Saturday, May 26, 2012

Handing Over the Key

The day after we move out, we're handing the keys over to another couple who will be moving in. These friends of ours really needed a place to stay over the summer, and it's been fun to see God provide this for them in literally the span of weeks. It has reminded me that He knows all of His children's needs, and that He is trustworthy. That being said, the reminder that we're not only emptying this place of peace in 5 days-- we're giving away the key-- has an air of finality that isn't exactly cozy. What if this new living situation doesn't work out? What if we realize it won't be possible to stay there for the next two years? What if I hate it and want out? We won't be able to return to the home we left. It won't be our home anymore.

When I was nine, my family moved from Georgia to South Carolina. I remember my mom saying once, "I don't want to go back and visit our old house, because I know the new owners changed it so much. It's not our home anymore." I didn't quite understand what she meant then, but I think I do now. It's not that seeing a different decorating style is offensive-- that part I like! It's realizing that the sacred spaces of my life-- the place I broke my ankle jumping off the couch because I thought I could fly, the hearth where my sister and I gave family concerts, the porch where my dad first watched a lightning storm with me--  they're not just behind me in the past, they're gone forever. Those special reading nooks and porch swings no longer spatially exist. 

I was bowled over by the same reality when my father passed away. It's not just that I couldn't talk to him or enjoy his company anymore-- it was that the man I knew had passed out of existence in this world. Even my five year old brother could tell that the body lying in the open casket at the visitation was "not Daddy."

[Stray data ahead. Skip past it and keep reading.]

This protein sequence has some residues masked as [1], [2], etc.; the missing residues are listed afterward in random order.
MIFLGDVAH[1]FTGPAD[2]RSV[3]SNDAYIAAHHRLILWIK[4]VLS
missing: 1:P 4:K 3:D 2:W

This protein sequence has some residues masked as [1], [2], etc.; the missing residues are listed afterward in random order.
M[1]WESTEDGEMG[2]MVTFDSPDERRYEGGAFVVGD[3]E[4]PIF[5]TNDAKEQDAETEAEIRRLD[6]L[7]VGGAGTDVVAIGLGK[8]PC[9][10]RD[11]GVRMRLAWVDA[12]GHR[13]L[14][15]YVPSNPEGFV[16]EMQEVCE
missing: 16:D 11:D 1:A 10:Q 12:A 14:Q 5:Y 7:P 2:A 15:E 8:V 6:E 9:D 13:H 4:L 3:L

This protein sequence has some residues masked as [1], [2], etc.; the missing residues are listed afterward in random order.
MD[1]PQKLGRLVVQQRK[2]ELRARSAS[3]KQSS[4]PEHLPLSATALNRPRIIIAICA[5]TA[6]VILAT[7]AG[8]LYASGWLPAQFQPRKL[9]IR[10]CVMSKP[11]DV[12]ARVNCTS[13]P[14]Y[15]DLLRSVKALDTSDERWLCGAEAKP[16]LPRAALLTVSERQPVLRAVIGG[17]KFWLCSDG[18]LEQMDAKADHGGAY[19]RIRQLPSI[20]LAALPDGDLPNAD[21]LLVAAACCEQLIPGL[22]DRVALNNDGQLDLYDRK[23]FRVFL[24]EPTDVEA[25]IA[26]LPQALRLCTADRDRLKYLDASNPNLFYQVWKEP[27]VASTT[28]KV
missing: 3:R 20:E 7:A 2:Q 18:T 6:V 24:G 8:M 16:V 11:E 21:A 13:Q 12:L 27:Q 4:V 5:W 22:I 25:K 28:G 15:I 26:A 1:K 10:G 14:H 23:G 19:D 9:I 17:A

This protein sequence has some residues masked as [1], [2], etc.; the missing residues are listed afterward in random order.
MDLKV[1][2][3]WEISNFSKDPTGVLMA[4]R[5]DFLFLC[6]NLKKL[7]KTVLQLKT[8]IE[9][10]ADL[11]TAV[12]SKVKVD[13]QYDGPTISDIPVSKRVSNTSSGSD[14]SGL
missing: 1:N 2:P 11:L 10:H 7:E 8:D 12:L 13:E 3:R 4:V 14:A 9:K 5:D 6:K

So how does handing over the key to a place that I chose to leave end up unearthing such show-stopping sadness? Because I'm not just handing over a key. I'm closing the door on a season of life that I can never get back. Even if I chicken out of this calling to move, I won't be able to prolong the season that is coming to a close. The first two years of our marriage, we were nestled under a protective wing. We needed it! Graduating college, moving across the country again, learning to be married, healing from past wounds, entering the world of seminary (and all the meltdowns that come with it), and transitioning to adulthood; these things called for a sacred space, a season of safety. And now the Lord is calling us into a new season, where we might feel less "safe", less nurtured, and less sheltered. There is a finality to the fact that I will never be a newlywed again, that we'll never have our first year of seminary again, that we'll never be "new to Texas" again. That season is ended, and I'm handing over the key. 

I'm learning that my sorrow isn't unfounded-- it's healthy to grieve. I should be sad! What I'm leaving behind is something I'll remember forever with glistening eyes. But what I'm also learning is that grieving the end of something good doesn't mean that what's to come is bad. The same God who provided for me in this season is the one who is calling me into a new one. And ultimately, it is in Him that safety, nurture, and shelter is found, not in my floor plan or job description. He knows my needs, and He is trustworthy. 

Because of His character, I can trust that this next space will be as sacred as the last. And that gives me the courage to hand over the key and keep moving forward. 

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